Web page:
WEST-END NEIGHBORS were shocked to hear about the shooting, and many questioned why the teenager had to die. As word spread over the weekend, a sense of outrage began building in among people who live and work in the area — an international neighborhood known for its Korean specialty shops and Salvadoran restaurants.
"This makes no sense," said Bala Nair, who manages the nearby Dollar World. "Even if it’s true that they didn’t pay their bill, that’s no reason to shoot someone."
Chang Kim, who manages the Grand Laundromat, said that he can’t imagine why the police officer killed the teenager.
"This is terrible," he said. "It’s just not right to shoot someone over a small amount of money."
DURING TUESDAY’S City Council meeting at City Hall, Police Chief Samara made an unusual personal appearance to brief council members and public on the shooting. But, he said, because this is an ongoing investigation, few details can be released until the internal review has been completed. He told council members that they could expect the investigation to wrap up within two weeks.
"One of the things that has been very hurtful to us is the suggestion that someone would get shot for not paying a bill," Chief Samara said. "Nothing I have seen indicates that is the case."
Amy Bertsch, a spokeswoman for the Police Department, said that Stowe is a 13-year veteran of the force who was well schooled in the directives stipulating the use of deadly force. She said he wouldn’t have fired at teenager unless he feared for his safety.
"The officer felt that his life was in imminent danger," she said, adding that she could not say whether Stowe put himself in the path of a moving vehicle. "This case is under investigation, and we cannot comment on every move of the officer."
Jim Lay, an attorney who is representing the officer, said that he is confident that the investigation will show that Stowe acted in accordance with the department’s use-of-force directive.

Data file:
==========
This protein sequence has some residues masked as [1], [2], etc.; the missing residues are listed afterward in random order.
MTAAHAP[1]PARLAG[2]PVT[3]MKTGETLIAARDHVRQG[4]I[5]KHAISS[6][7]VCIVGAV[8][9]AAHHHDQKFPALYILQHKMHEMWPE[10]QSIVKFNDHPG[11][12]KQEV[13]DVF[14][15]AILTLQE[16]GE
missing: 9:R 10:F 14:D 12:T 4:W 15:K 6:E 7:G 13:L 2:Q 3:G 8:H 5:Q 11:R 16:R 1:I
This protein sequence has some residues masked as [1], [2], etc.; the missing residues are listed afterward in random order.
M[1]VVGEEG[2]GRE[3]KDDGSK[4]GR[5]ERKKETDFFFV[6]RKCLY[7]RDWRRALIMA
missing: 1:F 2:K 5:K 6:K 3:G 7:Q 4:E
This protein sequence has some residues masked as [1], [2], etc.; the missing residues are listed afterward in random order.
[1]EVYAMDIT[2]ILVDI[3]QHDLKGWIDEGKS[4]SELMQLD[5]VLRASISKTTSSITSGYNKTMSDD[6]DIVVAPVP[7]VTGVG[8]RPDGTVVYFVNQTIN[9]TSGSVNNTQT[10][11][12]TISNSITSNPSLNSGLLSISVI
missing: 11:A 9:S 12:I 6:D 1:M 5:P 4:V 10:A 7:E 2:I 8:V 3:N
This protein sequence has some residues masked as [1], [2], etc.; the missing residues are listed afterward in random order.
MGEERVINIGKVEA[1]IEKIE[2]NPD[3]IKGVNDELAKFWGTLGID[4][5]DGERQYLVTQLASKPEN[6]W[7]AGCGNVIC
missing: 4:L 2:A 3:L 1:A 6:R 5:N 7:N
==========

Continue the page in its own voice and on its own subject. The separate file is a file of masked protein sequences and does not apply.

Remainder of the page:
"Police officers are forced to make quick decisions, and they do so on our behalf," Lay said. "It’s reasonable to give them the benefit of the doubt until all the facts come out."
POLICE OFFICERS often provide security details for private companies during their off-duty time at movie theaters and all-night restaurants. Samara personally reviews each job, with officers filling out a "secondary employment request form." In this case, Stowe was working for the franchise owner of the restaurant.
"He was acting in the capacity of an Alexandria police officer," Crawford said. "These are sanctioned details approved by the chief of police."
Police officers who are working secondary employment are responsible for upholding the policy directives of the department, including the ones outlining the use of force. Directive 10.32.04 outlines the use of lethal force when shooting at a moving vehicle. The directive authorizes lethal force when "a vehicle is operated in a manner deliberately intended to strike an employee." Crawford said that Stowe was acting within the department’s policy directive.
"This was a split second decision that he will have to live with for the rest of his life," Crawford said. "These cases are very heavily scrutinized, and we have to wait for all of the facts to come out."
AT THE SCENE of the shooting, a makeshift memorial has been set up to commemorate the young life that was ended last weekend. Cards, flowers and hand-written notes fill an area of the fence in the parking lot near area where the shooting took place.
"I wish I had gotten to know you better," one read
"You had faith in me, and I will always remember that," another said.
"No words can describe our loss."
In the cold, February wind, a steady stream of visitors stopped by the memorial. Some were friends. Others were merely curious. Television reporters set up in the parking lot to broadcast details of the shooting as IHOP employees avoided answering questions, citing corporate policy.